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Soon, computers to predict your daily activities


Washington :Researchers have developed a new method that teaches computers to understand what humans do in a typical day, an advance that may lead to devices that predict human activities and even suggest alternatives.

The researchers at Georgia Institute of Technology used the technique to gather more than 40,000 pictures taken every 30 to 60 seconds, over a 6 month period, by a wearable camera and predicted with 83 per cent accuracy what activity that person was doing.
Researchers taught the computer to categorise images across 19 activity classes.
The test subject wearing the camera could review and annotate the photos at the end of each day to ensure that they were correctly categorised.

“It was surprising how the method’s ability to correctly classify images could be generalised to another person after just two more days of annotation,” said Steven Hickson, a PhD candidate in Computer Science at Georgia Institute of Technology’s School of Interactive Computing and the Institute for Robotics and Intelligent Machines and a lead researcher on the project.

“This work is about developing a better way to understand people’s activities, and build systems that can recognise people’s activities at a finely-grained level of detail,” added co-author Edison Thomaz, graduate research assistant in the School of Interactive Computing.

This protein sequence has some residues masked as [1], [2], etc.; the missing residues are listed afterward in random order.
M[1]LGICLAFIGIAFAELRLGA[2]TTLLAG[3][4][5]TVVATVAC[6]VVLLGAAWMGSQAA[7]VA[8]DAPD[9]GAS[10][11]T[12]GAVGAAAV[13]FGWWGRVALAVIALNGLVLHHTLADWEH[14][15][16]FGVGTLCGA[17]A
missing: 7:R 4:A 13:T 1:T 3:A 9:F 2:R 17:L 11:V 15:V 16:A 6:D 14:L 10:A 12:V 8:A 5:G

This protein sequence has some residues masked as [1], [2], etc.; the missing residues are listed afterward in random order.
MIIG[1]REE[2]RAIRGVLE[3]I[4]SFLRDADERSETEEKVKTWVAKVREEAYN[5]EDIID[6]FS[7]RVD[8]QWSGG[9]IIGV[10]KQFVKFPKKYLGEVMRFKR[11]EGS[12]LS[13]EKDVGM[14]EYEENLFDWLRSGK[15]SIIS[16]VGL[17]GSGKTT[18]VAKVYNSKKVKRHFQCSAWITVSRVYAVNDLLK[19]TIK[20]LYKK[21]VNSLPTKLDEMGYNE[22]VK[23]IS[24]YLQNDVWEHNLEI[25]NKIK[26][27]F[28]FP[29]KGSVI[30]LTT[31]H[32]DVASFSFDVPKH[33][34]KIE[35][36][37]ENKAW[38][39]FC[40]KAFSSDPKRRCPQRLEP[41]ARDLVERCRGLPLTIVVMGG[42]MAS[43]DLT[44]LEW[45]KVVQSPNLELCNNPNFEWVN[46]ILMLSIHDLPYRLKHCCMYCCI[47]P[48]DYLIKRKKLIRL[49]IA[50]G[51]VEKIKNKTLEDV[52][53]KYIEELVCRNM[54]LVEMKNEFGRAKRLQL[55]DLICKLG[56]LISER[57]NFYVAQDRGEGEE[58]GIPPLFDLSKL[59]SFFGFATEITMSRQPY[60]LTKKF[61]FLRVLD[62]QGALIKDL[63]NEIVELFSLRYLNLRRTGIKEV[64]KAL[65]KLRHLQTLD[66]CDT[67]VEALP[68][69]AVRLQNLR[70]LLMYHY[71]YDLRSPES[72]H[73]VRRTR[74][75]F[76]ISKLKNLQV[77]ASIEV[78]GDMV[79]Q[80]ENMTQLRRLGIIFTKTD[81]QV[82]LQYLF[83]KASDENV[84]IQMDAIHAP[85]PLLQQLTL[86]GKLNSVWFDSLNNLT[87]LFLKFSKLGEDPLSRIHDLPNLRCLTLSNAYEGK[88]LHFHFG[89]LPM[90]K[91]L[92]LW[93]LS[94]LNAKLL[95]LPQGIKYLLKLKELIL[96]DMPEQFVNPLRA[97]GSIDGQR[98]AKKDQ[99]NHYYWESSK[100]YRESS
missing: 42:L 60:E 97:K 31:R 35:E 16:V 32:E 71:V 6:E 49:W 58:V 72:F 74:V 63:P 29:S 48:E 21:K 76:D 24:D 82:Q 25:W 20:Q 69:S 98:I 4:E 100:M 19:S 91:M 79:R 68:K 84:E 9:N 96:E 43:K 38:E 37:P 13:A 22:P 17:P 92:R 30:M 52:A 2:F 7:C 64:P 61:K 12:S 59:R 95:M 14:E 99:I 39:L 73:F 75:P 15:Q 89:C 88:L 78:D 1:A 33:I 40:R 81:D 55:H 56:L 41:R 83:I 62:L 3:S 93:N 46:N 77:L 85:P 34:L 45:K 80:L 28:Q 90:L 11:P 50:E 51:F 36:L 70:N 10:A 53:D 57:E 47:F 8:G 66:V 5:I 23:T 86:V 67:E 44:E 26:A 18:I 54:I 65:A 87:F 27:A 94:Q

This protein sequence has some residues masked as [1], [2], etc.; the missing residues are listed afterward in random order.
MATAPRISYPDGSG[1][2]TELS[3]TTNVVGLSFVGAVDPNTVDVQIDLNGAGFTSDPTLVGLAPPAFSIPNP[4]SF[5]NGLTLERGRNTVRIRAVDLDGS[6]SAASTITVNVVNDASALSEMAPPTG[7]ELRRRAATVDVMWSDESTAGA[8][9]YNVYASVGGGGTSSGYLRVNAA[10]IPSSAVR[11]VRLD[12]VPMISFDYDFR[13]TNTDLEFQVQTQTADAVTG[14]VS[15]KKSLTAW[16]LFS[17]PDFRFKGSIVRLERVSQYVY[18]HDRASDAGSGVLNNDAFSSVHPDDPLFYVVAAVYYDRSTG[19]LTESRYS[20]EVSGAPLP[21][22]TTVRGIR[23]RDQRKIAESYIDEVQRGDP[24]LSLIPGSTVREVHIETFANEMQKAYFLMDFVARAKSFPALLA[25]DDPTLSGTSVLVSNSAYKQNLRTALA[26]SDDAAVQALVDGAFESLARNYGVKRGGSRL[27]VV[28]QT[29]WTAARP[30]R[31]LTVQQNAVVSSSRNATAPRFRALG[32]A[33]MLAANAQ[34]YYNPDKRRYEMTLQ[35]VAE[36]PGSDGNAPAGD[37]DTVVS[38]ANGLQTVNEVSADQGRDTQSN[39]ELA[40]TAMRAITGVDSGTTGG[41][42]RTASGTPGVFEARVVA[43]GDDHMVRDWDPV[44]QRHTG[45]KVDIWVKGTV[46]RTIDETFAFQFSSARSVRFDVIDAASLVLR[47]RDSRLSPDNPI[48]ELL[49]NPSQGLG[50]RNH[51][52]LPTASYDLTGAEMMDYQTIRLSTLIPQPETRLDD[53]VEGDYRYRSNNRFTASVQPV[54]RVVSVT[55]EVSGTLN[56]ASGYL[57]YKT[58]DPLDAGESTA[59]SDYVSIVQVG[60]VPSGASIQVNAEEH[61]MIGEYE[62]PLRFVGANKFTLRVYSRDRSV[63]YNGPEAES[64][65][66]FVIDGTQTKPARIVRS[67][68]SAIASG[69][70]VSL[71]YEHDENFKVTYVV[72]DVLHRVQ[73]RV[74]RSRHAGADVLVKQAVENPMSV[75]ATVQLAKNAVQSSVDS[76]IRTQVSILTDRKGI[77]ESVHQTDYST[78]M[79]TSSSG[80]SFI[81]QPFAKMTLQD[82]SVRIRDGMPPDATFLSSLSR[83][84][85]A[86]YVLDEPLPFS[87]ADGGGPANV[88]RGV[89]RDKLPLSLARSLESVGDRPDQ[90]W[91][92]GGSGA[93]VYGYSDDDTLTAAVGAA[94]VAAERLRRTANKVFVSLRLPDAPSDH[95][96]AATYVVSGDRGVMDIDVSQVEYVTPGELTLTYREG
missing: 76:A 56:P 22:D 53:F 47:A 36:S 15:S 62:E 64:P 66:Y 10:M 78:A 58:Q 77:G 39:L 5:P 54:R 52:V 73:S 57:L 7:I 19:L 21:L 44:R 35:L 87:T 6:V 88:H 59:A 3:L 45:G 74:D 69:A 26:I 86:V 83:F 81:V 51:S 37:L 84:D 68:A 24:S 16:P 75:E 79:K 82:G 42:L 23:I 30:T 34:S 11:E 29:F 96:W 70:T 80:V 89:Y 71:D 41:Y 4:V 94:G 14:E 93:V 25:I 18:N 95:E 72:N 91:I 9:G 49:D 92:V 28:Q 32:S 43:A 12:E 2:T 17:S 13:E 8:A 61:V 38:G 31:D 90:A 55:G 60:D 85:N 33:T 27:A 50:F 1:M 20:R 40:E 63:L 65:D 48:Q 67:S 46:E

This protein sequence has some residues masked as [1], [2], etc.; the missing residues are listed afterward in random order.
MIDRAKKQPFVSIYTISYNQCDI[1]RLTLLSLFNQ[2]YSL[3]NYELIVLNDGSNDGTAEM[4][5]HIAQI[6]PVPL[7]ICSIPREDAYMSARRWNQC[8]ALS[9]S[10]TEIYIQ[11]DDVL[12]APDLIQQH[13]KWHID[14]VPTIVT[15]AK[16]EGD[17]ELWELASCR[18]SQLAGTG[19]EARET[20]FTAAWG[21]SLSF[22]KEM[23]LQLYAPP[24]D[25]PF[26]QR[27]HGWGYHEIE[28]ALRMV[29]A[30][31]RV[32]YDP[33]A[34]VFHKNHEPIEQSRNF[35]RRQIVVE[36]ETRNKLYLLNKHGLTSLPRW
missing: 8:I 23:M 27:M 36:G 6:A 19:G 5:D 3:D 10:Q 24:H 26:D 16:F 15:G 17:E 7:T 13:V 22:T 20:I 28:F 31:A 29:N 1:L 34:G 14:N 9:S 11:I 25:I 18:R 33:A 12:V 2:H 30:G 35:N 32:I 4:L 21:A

“Activity tracking devices like the Fitbit can tell how many steps you take per day, but imagine being able to track all of your activities – not just physical activities like walking and running,” said Thomaz.

“This work is moving toward full activity intelligence. At a technical level, we are showing that it’s becoming possible for computer vision techniques alone to be used for this,” he said.

The group believes they have gathered the largest annotated dataset of first-person images to demonstrate that deep-learning can understand human behaviour and the habits of a specific person.

The ability to literally see and recognise human activities has implications in a number of areas – from developing improved personal assistant applications like Siri to helping researchers explain links between health and behaviour, Thomaz said.

Researchers believe that someday within the next decade we will have ubiquitous devices that can improve our personal choices throughout the day.

“Imagine if a device could learn what I would be doing next – ideally predict it – and recommend an alternative?” said Daniel Casto, a PhD candidate in Computer Science and a lead researcher on the project.

“Once it builds your own schedule by knowing what you are doing, it might tell you there is a traffic delay and you should leave sooner or take a different route,” he said.


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